The GRAVITY instrument on ESO’s Very Large Telescope Interferometer (VLTI) has made the first direct observation of an exoplanet using optical interferometry. This method revealed a complex exoplanetary atmosphere with clouds of iron and silicates swirling in a planet-wide storm. The technique presents unique possibilities for characterising many of the exoplanets known today.

GRAVITY reveals details of a storm-wracked exoplanet

The GRAVITY instrument on ESO’s Very Large Telescope Interferometer (VLTI) has made the first direct observation of an exoplanet using optical interferometry. This method revealed a complex exoplanetary atmosphere with clouds of iron and silicates swirling in a planet-wide storm. The technique presents unique possibilities for characterising many of the exoplanets known today.

People and Project News


Gamma-ray burst with ultra power

Observations of two gamma-ray bursts have revealed the highest-energy photons released by these violent explosions reported to date. With energies in the teraelectronvolt (TeV) range, these photons are hundreds of billions times more intense than those of visible light. The findings, presented in three Nature papers published this week, provide insights into the processes that produce such energetic events. MPE scientists were involved with observations using both the GROND imager at the MPI/ESO 2.2m telescope and the Gamma-ray Burst Monitor on board the Fermi space observatory.

eROSITA enters full science operations

October 15, 2019

The commissioning phase of the eROSITA X-ray telescope aboard the SRG spacecraft has just been completed. During this phase, all seven eROSITA cameras have been switched on individually, and demonstrated performance satisfying the mission requirements. As of Sunday 13 October 2019, all seven telescope modules are operating simultaneously, and eROSITA has entered full science operations, beginning with the calibration and performance verification (CalPV) phase. Early images and results from eROSITA will be presented at a “first light” symposium to be held at MPE in the afternoon of Tuesday October 22nd. Interested members of the media should contact Hannelore Hämmerle (see side column) for more details.

Ewine van Dishoeck receives Karl Schwarzschild Medal 2019

Ewine van Dishoeck, Professor for molecular astropyhsics at University Leiden and external scientific member at the MPE, receives the Karl Schwarzschild Medal 2019 for her research on the formation of stars and planets. She has made important contributions to our understanding of the matter between stars: large clouds of gas and dust that are the birthplaces for solar systems like ours. By using observations, theory and experiments, she has shown how molecules form and evolve in these interstellar clouds. By studying interstellar molecules, she made significant impact on the understanding of the formation of stars and planets.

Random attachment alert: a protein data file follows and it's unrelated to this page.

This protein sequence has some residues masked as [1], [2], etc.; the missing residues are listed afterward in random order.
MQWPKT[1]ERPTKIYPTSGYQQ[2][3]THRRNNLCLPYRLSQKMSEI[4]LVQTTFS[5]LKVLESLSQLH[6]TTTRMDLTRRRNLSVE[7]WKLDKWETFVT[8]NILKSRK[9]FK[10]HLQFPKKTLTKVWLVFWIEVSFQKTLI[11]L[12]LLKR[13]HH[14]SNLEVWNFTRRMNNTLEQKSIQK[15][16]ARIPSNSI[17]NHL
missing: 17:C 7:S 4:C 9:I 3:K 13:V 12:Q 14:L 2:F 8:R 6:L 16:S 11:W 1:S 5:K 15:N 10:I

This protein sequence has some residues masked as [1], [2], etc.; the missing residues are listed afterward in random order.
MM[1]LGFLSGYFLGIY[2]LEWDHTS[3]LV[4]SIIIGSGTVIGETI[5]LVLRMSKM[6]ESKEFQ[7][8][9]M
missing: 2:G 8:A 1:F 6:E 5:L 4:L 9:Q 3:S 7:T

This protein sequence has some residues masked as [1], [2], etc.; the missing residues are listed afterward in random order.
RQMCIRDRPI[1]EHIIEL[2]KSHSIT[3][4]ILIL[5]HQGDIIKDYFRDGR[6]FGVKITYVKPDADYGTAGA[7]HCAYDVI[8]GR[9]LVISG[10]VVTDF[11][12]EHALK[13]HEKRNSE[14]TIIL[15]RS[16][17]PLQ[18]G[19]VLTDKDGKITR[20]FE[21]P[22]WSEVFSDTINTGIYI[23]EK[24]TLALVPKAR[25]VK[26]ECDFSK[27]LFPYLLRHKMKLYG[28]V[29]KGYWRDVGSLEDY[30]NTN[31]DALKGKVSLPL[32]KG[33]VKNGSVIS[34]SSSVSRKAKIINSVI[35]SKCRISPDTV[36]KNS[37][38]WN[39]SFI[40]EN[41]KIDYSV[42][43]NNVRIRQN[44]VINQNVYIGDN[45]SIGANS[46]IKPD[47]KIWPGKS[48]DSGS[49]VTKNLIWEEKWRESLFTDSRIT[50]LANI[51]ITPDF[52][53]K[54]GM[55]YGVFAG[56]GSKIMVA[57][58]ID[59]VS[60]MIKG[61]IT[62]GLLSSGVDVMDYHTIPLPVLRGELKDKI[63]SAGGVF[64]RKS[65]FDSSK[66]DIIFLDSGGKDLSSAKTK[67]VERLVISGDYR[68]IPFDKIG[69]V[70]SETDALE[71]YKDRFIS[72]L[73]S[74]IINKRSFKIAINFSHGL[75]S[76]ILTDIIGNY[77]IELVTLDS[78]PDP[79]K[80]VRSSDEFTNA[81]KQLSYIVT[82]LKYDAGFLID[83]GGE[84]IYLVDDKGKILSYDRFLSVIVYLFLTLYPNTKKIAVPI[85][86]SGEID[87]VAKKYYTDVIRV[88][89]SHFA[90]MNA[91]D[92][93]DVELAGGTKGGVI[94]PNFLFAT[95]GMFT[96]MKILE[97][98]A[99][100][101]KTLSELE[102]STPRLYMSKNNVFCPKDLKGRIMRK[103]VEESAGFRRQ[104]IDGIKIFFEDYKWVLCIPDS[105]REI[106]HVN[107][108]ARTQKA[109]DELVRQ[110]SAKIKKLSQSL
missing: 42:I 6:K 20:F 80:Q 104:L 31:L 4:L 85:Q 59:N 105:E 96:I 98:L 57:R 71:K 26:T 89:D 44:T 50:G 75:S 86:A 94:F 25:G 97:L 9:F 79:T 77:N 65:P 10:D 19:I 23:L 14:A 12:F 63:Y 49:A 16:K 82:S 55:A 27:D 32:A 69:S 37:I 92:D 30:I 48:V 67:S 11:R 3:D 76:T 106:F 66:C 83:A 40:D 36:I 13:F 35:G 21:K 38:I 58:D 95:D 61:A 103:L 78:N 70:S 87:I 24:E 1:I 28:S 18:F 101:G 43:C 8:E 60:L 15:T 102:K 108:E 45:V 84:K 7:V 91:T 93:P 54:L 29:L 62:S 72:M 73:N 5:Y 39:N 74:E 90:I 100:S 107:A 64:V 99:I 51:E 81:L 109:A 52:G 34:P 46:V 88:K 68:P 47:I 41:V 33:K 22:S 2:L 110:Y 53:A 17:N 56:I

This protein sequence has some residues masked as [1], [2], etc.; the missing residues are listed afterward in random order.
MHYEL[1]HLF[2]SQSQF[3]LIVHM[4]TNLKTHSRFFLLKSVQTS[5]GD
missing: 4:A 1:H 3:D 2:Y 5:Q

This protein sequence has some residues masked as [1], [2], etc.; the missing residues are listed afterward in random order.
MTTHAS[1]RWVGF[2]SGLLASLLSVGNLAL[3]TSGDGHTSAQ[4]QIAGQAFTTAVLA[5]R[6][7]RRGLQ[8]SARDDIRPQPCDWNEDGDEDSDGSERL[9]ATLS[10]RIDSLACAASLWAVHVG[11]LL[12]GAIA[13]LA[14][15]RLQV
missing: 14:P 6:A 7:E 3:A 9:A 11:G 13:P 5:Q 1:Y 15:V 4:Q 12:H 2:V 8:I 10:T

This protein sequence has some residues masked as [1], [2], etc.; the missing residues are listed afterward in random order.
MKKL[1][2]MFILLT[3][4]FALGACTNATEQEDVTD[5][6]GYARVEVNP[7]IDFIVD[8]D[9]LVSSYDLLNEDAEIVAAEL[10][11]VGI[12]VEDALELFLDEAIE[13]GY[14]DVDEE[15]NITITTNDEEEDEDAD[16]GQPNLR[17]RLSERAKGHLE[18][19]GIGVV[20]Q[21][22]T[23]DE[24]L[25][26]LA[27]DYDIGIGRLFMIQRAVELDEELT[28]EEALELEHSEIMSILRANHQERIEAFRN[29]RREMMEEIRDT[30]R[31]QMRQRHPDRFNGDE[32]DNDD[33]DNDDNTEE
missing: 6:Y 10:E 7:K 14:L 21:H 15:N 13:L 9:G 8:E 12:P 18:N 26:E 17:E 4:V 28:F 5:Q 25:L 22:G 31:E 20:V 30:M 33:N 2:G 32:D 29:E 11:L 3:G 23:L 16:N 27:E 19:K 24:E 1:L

The award ceremony will take place during the Annual Meeting of the Astronomical Society 16.-20. September 2019 in Stuttgart.

Upcoming events

Constraining supernova ejecta from radioactive decay lines and infrared iron lines

Dec 9, 2019 15:30 - 16:30
MPA, Room: Large Lecture Hall E.0.11

"Meet the speaker''

Dec 9, 2019 16:00 - 17:00
TUM Physics Department, Garching, Room: Room 3268

Life, the universe and everything

Dec 9, 2019 17:15 - 18:30
TUM Physics Department, Garching, Room: HS 2

AI in new generation of radio observations

Dec 10, 2019 11:00 - 12:00
MPA, Room: MPA Larger Sem. Room E.0.11

Molecular gas in compact groups

Dec 10, 2019 12:00 - 13:00
ESO Headquarters, Garching, Room: Library (room 365)

TBA

Dec 10, 2019 16:15 - 17:15
Max-Planck-Institut für Physik / MPP, (Werner-Heisenberg-Institut), Föhringer Ring 6, 80805 München , Room: Auditorium

Probing dark matter with cosmic-ray antiprotons

Dec 10, 2019 16:30 - 17:30
Garching, TUM Physik I, Room: Room 3343

MPG Advent Calendar

Our online science advent calendar is back! Each day until December 24, we will open a door of our advent calender for you to dazzle you with images from science and provide the scientific background to the image. Enjoy!

This year's background image of our advent calendar takes us far north. Nowhere else is climate change so starkly visible: the Arctic sea ice is melting faster than ever before, and by the end of this century, the North Pole could be completely free of ice in the summer.